For most of us, it’s the Easter holidays. If like me, you live in the UK, there’s also another bank holiday next week, for the Royal Wedding. If like me again, you’ve taken the days inbetween off work too, you’re looking at a nice chunk of time away from reality.
What are you going to do with that time?
I’m doing two things. First, I’m going to spend approximately 80-90 per cent of my holiday preparing for my impending wedding, including building a path, raking grass and causing myself untold backache. The rest of the time, I plan to write.
Quick correction. I plan to plan to write.
Take your time
When you have an extended period of free time, it’s tempting to dive straight in and write frantically. I know it is for me.
Because I have a full-time job, I have to work my fiction (and blogging) around my free time. When a big chunk of it comes along, I sometimes get excited and rush to the keyboard.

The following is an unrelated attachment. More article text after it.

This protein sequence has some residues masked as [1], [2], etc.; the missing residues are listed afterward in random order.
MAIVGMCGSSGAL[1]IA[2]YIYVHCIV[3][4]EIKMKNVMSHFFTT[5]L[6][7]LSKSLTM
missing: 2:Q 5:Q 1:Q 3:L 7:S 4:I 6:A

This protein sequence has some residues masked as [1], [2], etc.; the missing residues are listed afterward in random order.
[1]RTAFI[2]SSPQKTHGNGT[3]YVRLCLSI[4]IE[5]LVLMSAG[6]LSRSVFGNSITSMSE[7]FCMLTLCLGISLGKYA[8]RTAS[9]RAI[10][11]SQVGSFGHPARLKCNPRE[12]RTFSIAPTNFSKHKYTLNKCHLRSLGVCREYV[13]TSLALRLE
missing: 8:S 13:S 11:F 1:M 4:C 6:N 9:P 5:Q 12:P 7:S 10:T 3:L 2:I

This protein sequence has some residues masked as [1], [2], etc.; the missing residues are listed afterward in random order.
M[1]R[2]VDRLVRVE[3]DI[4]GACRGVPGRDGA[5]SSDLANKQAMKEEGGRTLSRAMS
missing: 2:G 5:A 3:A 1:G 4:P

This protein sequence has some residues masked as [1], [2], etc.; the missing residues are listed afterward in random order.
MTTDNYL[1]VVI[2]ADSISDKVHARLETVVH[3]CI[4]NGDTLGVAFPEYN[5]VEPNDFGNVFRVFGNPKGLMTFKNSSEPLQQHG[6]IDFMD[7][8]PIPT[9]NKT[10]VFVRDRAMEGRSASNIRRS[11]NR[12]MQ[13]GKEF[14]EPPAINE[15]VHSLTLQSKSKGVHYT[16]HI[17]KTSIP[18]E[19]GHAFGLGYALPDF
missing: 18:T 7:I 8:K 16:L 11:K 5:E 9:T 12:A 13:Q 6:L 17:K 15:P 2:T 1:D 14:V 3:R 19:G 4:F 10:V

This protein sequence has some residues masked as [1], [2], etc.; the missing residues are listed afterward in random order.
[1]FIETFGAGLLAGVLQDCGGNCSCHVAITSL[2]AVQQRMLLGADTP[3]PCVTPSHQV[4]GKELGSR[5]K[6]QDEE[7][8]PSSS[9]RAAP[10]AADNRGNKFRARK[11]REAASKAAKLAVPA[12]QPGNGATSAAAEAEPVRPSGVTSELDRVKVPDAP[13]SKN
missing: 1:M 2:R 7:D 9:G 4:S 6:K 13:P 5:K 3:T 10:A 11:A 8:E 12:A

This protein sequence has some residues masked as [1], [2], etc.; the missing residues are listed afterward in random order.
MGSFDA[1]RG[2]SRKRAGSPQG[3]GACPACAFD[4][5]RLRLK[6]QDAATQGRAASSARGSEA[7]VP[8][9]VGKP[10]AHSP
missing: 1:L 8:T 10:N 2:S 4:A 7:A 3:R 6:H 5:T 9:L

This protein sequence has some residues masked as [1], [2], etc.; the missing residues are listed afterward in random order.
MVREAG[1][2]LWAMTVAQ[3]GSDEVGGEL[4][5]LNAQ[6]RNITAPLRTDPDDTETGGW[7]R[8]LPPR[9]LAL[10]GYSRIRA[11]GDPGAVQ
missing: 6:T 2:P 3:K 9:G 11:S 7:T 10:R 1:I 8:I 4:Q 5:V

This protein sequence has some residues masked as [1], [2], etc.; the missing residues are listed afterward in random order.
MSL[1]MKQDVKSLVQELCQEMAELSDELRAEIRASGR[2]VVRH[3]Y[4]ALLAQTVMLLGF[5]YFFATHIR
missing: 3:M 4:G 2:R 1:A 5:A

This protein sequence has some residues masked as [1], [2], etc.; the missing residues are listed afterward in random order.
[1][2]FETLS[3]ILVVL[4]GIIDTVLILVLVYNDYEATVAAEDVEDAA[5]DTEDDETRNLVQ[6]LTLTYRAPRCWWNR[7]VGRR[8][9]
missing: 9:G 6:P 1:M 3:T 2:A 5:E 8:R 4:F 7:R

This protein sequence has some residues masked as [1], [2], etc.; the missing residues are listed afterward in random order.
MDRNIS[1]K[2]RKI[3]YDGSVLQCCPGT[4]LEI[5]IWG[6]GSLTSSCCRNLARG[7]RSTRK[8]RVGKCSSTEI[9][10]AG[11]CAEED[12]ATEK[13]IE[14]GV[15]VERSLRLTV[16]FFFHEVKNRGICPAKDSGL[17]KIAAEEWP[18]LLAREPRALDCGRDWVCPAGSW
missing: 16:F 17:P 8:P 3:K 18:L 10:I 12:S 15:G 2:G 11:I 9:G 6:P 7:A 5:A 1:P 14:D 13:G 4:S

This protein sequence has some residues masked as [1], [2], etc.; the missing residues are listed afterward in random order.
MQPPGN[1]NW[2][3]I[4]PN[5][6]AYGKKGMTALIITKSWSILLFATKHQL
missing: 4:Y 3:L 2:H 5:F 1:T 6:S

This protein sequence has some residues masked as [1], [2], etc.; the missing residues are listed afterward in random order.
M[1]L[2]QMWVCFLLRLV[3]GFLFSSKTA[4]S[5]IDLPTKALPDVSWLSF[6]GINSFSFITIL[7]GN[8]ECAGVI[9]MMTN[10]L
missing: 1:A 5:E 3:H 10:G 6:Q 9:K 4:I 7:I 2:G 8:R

And yet, I know that this isn’t always the best use of my time. Rarely am I able to simply sit down and write for long periods without an element of planning up front.
When the opportunity arises, it’s natural for us writers to worry less about preparation and want to get cracking – to actually produce some work.
But actually, it’s far more important for us to make sure that we use that time effectively. To make sure that we squeeze every ounce of usefulness out of having more writing time available than usual.
Take stock and prosper
Planning isn’t always about planning, not in the typical sense of the word. For me, planning is as much about what’s gone before as it is about what’s to come. It’s about checking in and taking stock.